It’s been a whirlwind of a ride through many diverse regions of The Balkans, and on crossing into Greece yesterday I can’t help feel that I’m even more confused about the land than I was before I pushed the bike through. The historical and cultural difference, as well as some spectacular mountain landscapes, has made for a plethora of memorable experiences. True to their reputation, the people have proved to be by far the most hospitable and friendly in Europe (especially the Albanians).
The Danube River is generally taken to be the northern border of The Balkans, and it was from Budapest that I rode south into the region with my new friends Povi and Eva. The weekend included plenty of challenging riding through all sorts of rugged terrain, and camping by the fire in an abandoned quarry in the evening. Entertainment was supplied by Povi’s harmonica, Eva’s soothing traditional Hungarian songs, and marshmallows burning away above the flames. When we woke we got the embers going to enjoy banana splits and coffee; I’ve come to realise that one of the downsides of cycling alone is never being able to build a fire in the evenings.
On my last evening in Hungary I was cooking up noodles in a park when a woman asked me to her home with her three five-year-old triplets! After a welcome shower I enjoyed an evening of traditional Hungarian goulash and homemade palinka. It was a lovely way to end my two weeks in Hungary; the next evening was spent in a cold wet Slovenian field, with the field’s mud somehow seeping through the canvas of the tent.
Slovenia was absolutely gorgeous; quant villages within lush valleys, full of homes painted with intricate countryside scenes, complete with corn drying traditionally on farmers sheds. It was then that I decided to cross into The Alps (I figured to ride from The Arctic to The Balkans I needed to take on the notorious mountain range), and the scenery became magnificent! To avoid repetition you can just click here to check out my Alps Blog, complete with both a short film and my favourite images of the (yet another) detour. But don’t let the pretty pictures deceive you; I was hit by a heavy storm on one mountain pass, those gravel paths are hell to descend down, and the five summits were at times absolute torture!
Next on the agenda came The Dalmatian Coast of Croatia, whose rugged mountainous landscape diving into the azure sea was at times breathtakingly beautiful. The Croatian cities were also a pleasure to explore, especially Sibenik and Split. On the flipside the Croatian wind has a vicious reputation, and true to what I was warned against it hit me something savage on the island of Pag (where it was somehow funnelled through the valley straight onto Wilson). The next day I was defeated back on the coastal mainland, but was thankfully able to take shelter by sleeping in one of the many resorts that were abandoned due to the Balkan Wars of the nineties. In the abandoned multimillion dollar resort I was joined by Keven (who is hitchhiking from France to India), and we took no time in scraping away the filthy floors and ripping wallpaper off the walls to make a comfortable surface to sleep on for the evening.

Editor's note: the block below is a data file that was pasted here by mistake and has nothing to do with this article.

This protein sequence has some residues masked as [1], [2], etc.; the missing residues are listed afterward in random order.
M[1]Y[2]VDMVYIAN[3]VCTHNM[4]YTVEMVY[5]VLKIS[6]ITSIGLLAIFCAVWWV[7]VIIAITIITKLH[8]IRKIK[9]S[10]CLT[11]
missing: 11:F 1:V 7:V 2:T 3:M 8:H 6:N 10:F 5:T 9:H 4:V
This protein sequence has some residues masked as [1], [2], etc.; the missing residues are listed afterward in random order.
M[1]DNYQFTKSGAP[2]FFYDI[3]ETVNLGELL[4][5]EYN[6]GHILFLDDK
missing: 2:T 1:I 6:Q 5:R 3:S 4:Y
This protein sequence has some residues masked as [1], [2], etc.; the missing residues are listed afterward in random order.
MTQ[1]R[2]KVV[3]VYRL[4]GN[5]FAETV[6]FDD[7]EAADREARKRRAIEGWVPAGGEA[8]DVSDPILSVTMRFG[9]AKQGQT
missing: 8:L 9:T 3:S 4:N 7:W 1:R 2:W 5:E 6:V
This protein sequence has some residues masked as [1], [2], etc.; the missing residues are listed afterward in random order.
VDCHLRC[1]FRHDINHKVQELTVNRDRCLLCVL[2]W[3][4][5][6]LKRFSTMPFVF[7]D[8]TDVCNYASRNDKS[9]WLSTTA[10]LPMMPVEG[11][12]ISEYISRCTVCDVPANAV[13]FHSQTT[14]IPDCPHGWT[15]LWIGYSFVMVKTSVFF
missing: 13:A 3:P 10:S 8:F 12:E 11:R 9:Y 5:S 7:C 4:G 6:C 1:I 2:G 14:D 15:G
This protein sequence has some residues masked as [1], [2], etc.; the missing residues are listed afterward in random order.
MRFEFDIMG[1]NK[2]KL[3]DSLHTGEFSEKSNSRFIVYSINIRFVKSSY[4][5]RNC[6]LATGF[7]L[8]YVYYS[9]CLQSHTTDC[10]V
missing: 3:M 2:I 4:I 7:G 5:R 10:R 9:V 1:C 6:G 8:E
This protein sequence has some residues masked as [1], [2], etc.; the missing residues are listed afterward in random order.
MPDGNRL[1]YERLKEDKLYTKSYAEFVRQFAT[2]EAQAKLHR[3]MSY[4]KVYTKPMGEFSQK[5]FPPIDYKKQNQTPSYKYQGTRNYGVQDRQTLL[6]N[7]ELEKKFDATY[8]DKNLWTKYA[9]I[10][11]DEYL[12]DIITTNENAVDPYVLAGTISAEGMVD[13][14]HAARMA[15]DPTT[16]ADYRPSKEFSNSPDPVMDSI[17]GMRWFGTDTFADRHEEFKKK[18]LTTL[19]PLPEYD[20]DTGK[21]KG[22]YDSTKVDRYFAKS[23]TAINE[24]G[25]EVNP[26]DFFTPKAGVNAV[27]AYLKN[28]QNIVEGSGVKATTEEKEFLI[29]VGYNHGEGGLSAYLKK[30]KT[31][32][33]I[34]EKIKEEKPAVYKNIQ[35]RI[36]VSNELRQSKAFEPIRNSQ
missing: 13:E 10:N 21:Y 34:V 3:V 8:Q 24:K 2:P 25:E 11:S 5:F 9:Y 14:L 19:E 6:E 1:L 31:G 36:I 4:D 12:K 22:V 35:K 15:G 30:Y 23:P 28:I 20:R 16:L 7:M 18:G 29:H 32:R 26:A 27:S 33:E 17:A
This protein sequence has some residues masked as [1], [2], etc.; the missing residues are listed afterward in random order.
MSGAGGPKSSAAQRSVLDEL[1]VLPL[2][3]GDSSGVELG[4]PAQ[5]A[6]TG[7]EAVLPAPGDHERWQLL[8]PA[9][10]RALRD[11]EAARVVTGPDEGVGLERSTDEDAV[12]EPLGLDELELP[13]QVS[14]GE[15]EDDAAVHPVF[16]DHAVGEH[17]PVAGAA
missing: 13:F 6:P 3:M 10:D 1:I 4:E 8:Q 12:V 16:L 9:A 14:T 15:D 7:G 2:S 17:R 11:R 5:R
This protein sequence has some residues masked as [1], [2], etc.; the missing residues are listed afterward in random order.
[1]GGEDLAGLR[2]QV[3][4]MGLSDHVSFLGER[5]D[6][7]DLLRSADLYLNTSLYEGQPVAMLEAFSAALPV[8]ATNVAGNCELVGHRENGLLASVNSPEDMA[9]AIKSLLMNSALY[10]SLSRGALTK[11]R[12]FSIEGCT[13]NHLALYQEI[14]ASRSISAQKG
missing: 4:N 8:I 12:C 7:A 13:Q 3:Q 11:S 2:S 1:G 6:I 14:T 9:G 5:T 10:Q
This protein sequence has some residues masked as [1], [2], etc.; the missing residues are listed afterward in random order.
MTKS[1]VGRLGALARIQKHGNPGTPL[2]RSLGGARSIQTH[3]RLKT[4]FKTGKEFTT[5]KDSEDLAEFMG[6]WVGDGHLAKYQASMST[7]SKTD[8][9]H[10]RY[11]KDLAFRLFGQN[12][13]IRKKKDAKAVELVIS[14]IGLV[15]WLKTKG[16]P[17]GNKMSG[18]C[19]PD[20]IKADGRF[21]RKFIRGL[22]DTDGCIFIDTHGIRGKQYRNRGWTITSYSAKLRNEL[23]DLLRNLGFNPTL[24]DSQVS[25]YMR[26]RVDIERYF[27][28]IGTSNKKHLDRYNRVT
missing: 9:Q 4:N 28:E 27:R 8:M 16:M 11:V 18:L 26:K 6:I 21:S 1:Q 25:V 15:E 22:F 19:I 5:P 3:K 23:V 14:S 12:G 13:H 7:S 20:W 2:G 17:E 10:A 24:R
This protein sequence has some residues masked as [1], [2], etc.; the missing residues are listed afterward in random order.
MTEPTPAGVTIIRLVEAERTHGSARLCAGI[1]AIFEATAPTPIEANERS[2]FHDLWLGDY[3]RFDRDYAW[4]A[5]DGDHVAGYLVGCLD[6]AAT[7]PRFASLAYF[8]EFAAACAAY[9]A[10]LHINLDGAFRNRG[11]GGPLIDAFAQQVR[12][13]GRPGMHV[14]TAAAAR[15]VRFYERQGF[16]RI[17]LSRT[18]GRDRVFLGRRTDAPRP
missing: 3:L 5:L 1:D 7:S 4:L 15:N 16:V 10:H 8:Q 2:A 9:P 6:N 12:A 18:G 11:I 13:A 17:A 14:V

In Split I met Cyros, who kindly took me in for the night in his posh hotel, and had me devour most of all the food we ordered in the evening! After he left for his flight in the morning, the waiters had to put up with an ever hungry cyclist demolishing my first all-you-can-eat breakfast of the trip. The seven servings gave me the much needed energy to push inland up the mountains to Bosnia in the afternoon, and I more than ever came to appreciate the importance of binge eating while on tour (which sadly my MSR camping efforts rarely satisfy). Excitably, after twenty-two countries my passport was finally stamped for the first time when crossing into Bosnia and Herzegovina.
Bosnia remains an enigma, whose complexities refuse to be understood despite reading widely on the war during the evenings in my tent. The road was frequently dotted with devastated buildings full of bullet and artillery damage, and people I spoke to seemed disillusioned with the current politicians (whose supporters frustratingly cover the Cyrillic road signs with political posters just to further confuse a bewildered cyclist). Despite it being nearly twenty years since the war, when I rode through the majestic Sutjeska National Park the roadside was still sadly signposted with minefield signs, who continue to claim their unsuspecting victims each year. The continued divisions in the country made for some fascinating encounters as I traversed the various regions of the country. In Sarajevo (which endured a 1400 day siege) every building from the period still had bullet or shrapnel damage. It is clear to every traveller that ethnic tension remains throughout the land, between Croats, Bosniaks and Serbs.
As I was slogging up a mountain in the Serbian region of Bosnia, a noisy timber truck suddenly came within sight behind me. I made a frantic push of the pedals as the truck approached, and with the added momentum I clutched the back of the truck. Just moments before I was feeling ‘the wall’; but was now gleefully happy to try ‘truck surfing’ for the first time. The driver waved behind with a smile, and thankfully stuck to 18 km/h on the potholed road to the summit of 1293 metres.
After a touristic couple days in Dubrovnik (where confused tourists wondered why a cyclist was donning his goggles to dive for coins in the picturesque harbour), I arrived to the much anticipated fjords in Montenegro. I was quite refreshed after fellow cycle tourers Amie and Olly had me for an evening in their holiday home, and I gladly fell asleep on the beach in the elegant waterside town of Perast. The bay itself was just beautiful, and my only concern on the refreshing dawn ride to Kotor was to beat the three cruise ships unloading their cargo in the medieval town. Kotor proved to be a highlight of the entire coastline, although with Wilson as company I wasn’t able to take the hundreds of stone steps to the fort. Instead, during a moment of madness, I decided to tackle the twenty-five switchbacks from the Adriatic Coast to Montenegro’s highest mountain of Lovcen (1749m). It was a hard slog which took most of the day, twisting my way up the road until I was swallowed up by the enveloping clouds.